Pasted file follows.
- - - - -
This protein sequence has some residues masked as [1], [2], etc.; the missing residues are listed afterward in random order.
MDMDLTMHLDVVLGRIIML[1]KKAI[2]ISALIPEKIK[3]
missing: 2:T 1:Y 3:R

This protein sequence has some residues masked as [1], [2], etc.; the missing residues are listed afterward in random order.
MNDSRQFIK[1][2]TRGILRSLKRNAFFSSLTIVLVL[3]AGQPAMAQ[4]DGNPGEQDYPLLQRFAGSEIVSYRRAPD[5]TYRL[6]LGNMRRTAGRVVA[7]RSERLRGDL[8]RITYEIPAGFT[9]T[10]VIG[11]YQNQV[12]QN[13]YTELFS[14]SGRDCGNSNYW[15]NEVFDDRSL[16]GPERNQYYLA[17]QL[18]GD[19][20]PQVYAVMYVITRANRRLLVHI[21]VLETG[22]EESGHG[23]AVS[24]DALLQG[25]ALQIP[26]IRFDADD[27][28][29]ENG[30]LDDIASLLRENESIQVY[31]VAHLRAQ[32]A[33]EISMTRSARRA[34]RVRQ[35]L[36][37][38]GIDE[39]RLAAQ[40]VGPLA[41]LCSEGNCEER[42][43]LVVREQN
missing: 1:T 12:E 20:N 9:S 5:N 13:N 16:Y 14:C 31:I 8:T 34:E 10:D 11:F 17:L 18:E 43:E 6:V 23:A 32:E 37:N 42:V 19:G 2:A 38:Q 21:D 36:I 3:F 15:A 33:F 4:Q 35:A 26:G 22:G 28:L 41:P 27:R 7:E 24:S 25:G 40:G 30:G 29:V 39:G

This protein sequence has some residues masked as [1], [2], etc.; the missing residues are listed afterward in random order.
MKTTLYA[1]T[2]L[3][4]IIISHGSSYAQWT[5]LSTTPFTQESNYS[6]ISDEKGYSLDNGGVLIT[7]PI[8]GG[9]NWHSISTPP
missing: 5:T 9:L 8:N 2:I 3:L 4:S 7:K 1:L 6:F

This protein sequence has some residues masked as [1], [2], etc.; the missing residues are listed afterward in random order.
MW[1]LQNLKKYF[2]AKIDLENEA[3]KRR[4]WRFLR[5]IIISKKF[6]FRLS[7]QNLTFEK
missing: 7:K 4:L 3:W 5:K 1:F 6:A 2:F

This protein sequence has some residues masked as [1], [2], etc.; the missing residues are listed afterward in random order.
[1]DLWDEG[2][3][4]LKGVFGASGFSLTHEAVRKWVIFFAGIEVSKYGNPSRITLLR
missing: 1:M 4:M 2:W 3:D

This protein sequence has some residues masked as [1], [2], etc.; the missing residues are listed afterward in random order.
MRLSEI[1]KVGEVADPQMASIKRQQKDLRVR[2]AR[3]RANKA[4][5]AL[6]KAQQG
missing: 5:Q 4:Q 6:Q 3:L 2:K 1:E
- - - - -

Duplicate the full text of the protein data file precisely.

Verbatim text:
This protein sequence has some residues masked as [1], [2], etc.; the missing residues are listed afterward in random order.
MDMDLTMHLDVVLGRIIML[1]KKAI[2]ISALIPEKIK[3]
missing: 2:T 1:Y 3:R

This protein sequence has some residues masked as [1], [2], etc.; the missing residues are listed afterward in random order.
MNDSRQFIK[1][2]TRGILRSLKRNAFFSSLTIVLVL[3]AGQPAMAQ[4]DGNPGEQDYPLLQRFAGSEIVSYRRAPD[5]TYRL[6]LGNMRRTAGRVVA[7]RSERLRGDL[8]RITYEIPAGFT[9]T[10]VIG[11]YQNQV[12]QN[13]YTELFS[14]SGRDCGNSNYW[15]NEVFDDRSL[16]GPERNQYYLA[17]QL[18]GD[19][20]PQVYAVMYVITRANRRLLVHI[21]VLETG[22]EESGHG[23]AVS[24]DALLQG[25]ALQIP[26]IRFDADD[27][28][29]ENG[30]LDDIASLLRENESIQVY[31]VAHLRAQ[32]A[33]EISMTRSARRA[34]RVRQ[35]L[36][37][38]GIDE[39]RLAAQ[40]VGPLA[41]LCSEGNCEER[42][43]LVVREQN
missing: 1:T 12:E 20:N 9:S 5:N 13:N 16:Y 14:C 31:I 8:T 34:E 10:D 11:F 17:L 18:E 43:E 6:V 23:A 32:E 37:N 42:V 19:G 2:A 38:Q 21:D 36:I 3:F 15:A 33:F 4:Q 35:A 26:G 22:G 28:L 41:P 27:R 7:E 24:S 25:G 40:G 30:G 29:V 39:G

This protein sequence has some residues masked as [1], [2], etc.; the missing residues are listed afterward in random order.
MKTTLYA[1]T[2]L[3][4]IIISHGSSYAQWT[5]LSTTPFTQESNYS[6]ISDEKGYSLDNGGVLIT[7]PI[8]GG[9]NWHSISTPP
missing: 5:T 9:L 8:N 2:I 3:L 4:S 7:K 1:L 6:F

This protein sequence has some residues masked as [1], [2], etc.; the missing residues are listed afterward in random order.
MW[1]LQNLKKYF[2]AKIDLENEA[3]KRR[4]WRFLR[5]IIISKKF[6]FRLS[7]QNLTFEK
missing: 7:K 4:L 3:W 5:K 1:F 6:A 2:F

This protein sequence has some residues masked as [1], [2], etc.; the missing residues are listed afterward in random order.
[1]DLWDEG[2][3][4]LKGVFGASGFSLTHEAVRKWVIFFAGIEVSKYGNPSRITLLR
missing: 1:M 4:M 2:W 3:D

This protein sequence has some residues masked as [1], [2], etc.; the missing residues are listed afterward in random order.
MRLSEI[1]KVGEVADPQMASIKRQQKDLRVR[2]AR[3]RANKA[4][5]AL[6]KAQQG
missing: 5:Q 4:Q 6:Q 3:L 2:K 1:E